Somehow, impossibly, I manage to lead us off the trail again, and onto the wrong side of a butte. An important butte to be on the right side of. Right?

Two things are on my mind now, 1) if it gets dark, we will spend the night in the desert, which would not be so bad if 2) my daughter were not likely to do whatever is necessary to make sure we are accounted for. Adrenaline, not one of my addictions, kicks in and I begin running across the big valley until I intersect the real trail at last.

Nine hours after we set out, we are back at the car, just as the sun is setting. An hour and a half after that, after getting lost just one more time for good measure, we are back at the lodge’s restaurant eating the last of their bread and butter while the chef regales us with tales of the Wolverine, a notorious loop that is so notoriously hard to find.

All I can say is this: good thing it wasn’t mid-July, the sun blazing, torching through all the remaining common sense filaments of two intelligent people too cavalier to see the signs. Right?

Peabody, here

Telluride Daily Planet, Sunday, August 3, 2014

We’re in the staff cafeteria (Enders Hall) of the Rocky Mountain Biological Laboratory in the ghost town of Gothic right outside Crested Butte where we are having lunch. Beef brisket sandwiches with barbecue sauce, a substantial salad bar, and, astonishingly, fresh cream puffs filled with chocolate crème patissière for dessert. I love it! The only thing missing? Those little square cartons of milk we used to buy in elementary school (somewhere back in the late Pleistocene) for three cents each, where you lifted up the foiled corner to stick the straw in.


As if the cafeteria and beautiful Elk Mountains we’ve been exploring aren’t enough, we’re talking with scientists! We’re about to have a private tour of the facility with the boyish biologist who runs it, the friend of a friend.

At lunch, we listen to some of these scientists at our table (there are about seventy in Gothic for the summer, a number of whom have been coming for twenty years or more) talk about their various areas of study. Salamanders in running water. Salamanders in still water. Specific insects. A current project involving the study of ancient bacteria whose on-off switches relate to their appetite/non-appetite for uranium. All fantastic stuff. But what exactly happens to us non-scientists as we engage with the inquirers and observers and quantifiers of the world?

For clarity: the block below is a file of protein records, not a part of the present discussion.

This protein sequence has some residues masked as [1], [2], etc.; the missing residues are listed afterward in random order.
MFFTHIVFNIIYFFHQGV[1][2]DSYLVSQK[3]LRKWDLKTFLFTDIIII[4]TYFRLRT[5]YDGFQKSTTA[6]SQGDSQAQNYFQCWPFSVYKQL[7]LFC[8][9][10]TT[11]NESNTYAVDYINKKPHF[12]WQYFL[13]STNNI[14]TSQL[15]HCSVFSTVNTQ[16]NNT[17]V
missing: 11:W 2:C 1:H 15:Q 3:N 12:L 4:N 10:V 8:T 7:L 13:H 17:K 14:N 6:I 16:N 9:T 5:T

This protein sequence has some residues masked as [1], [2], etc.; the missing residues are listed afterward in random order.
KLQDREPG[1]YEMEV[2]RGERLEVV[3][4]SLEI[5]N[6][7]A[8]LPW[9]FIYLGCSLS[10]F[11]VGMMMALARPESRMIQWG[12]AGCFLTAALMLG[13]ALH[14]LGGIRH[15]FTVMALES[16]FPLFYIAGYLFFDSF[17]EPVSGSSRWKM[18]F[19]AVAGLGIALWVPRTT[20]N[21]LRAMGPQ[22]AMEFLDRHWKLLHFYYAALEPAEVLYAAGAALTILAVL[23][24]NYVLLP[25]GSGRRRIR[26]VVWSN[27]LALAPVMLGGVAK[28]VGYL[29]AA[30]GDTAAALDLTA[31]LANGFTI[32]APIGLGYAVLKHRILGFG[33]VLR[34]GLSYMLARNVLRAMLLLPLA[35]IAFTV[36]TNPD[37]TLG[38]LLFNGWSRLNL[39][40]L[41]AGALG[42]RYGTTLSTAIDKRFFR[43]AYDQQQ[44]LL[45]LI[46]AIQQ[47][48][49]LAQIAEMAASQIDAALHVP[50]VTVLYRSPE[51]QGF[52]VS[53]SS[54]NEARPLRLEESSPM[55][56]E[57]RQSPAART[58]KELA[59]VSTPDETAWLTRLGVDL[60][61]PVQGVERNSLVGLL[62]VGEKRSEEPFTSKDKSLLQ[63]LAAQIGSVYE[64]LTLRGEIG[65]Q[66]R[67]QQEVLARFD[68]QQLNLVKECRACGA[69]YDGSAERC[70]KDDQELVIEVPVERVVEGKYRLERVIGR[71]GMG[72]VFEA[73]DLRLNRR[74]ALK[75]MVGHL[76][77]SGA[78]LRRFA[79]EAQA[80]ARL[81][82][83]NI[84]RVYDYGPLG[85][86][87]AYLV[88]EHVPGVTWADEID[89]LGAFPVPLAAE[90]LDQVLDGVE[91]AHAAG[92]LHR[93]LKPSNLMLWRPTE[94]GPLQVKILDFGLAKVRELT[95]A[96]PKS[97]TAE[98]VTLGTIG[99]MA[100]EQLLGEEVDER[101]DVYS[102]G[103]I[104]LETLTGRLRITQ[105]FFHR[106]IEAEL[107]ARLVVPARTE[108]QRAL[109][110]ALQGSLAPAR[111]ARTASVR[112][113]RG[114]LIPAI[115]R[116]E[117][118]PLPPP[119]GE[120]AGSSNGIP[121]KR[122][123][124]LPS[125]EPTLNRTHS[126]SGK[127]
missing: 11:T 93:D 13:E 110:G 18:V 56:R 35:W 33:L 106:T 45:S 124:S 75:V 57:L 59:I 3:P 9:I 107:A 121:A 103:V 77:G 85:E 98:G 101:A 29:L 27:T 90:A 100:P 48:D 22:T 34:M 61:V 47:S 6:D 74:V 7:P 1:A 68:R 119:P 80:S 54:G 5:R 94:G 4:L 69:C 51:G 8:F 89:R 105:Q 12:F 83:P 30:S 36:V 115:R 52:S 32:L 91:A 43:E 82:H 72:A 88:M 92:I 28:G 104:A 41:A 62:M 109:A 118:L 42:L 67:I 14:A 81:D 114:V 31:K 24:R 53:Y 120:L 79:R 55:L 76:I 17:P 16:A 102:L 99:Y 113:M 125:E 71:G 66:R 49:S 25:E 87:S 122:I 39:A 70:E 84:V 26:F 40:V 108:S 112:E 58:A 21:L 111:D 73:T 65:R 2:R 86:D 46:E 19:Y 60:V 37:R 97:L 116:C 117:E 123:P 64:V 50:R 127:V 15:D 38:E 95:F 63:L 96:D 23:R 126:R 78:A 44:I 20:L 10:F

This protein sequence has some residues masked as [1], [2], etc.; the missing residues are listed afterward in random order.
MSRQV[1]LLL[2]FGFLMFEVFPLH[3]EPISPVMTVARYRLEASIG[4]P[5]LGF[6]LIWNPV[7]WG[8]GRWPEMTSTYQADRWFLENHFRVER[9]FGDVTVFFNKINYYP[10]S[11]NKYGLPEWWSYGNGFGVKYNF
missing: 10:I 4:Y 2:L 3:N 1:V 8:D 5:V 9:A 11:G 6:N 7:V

As I ask questions, sitting there at the table (anyone can eat breakfast, lunch or dinner at Enders Hall quite cheaply and with only 24-hour notice), often a scientist will restate the question in order to answer it more capably. It feels neither bossy nor condescending nor rigid, but more like something that simply must be done to effectuate better discourse. It’s humbling but not necessarily in a bad way. What does it feel like? Sort of like a cross between a slightly painful chiropractic adjustment and being given the pitch from a pitch pipe.

Early in the tour, our guide pulls out a drawer of native bees (smaller than the European honeybee, and non-honey-storing) so we can see the hundreds upon hundreds of specimens gathered and pinned in with miniscule rods and tagged with miniscule bar codes. I’m riveted by the gridded display. It’s captivating! There are those who – by the grace of god and with not without a good dose of compulsion — catalogue, organize, compare, chronicle, and exhibit. Not to mention experiment and hypothesize.

I begin to see the nature of my own non-scientific brain, its loosey-goosey aspects, its stretchy, lazy and seemingly not-so-compulsive qualities. Is it out of shape? In a different kind of shape? Messy? Does it bulge in parts and atrophy in others? Because what I’m thinking about all of a sudden after seeing the sheet of micro-bees is Robinson Crusoe and Kepler and Joseph Cornell’s boxes. Then I start thinking about what the world would feel like left un-barcoded, uncategorized, simply… whole. That stretchy part of my brain stretches a little. Lazy, indulgent stretching? Maybe. All I know is the world feels huge and tiny and exceedingly complex and yet glued together by some kind of simple super-unifying force. Miraculous!

Eventually, though, the bi-polar nature of an undisciplined mind comes calling: hey, why is it I know so little not only about the physical sciences but the natural sciences as well? And what it is we’re supposed to know in life? And how are we even supposed to know what we are supposed to know? Certainly, one current mode of thinking is that it’s not so much about being encyclopedic in our knowledge but knowing how to access information. I don’t know. Personally, I’d like a little more Brittanica with my Google. I’d like a little more 19th century education with my 20th and 21st. Maybe more wisdom with my information.

Later that night, thinking of the specimen drawers again, the scanning microscope, the deep freezers, the stark offices, the field-work boots and bibs and tools all lined up and everything in good order in the repurposed ghost town buildings of Gothic, I give thanks for these scientists. One thing we’ve been told by our guide, one thing that has shifted the tectonic plates of our brains just slightly, is that only 1 of the 10 cells in our bodies is human. We may house 10 trillion human cells, but we also host 100 trillion bacteria. Thus, as walking, talking, metabolizing, sentient micriobiomes, it would behoove us to view ourselves as the gardens we are. We are gardens: that is what he said.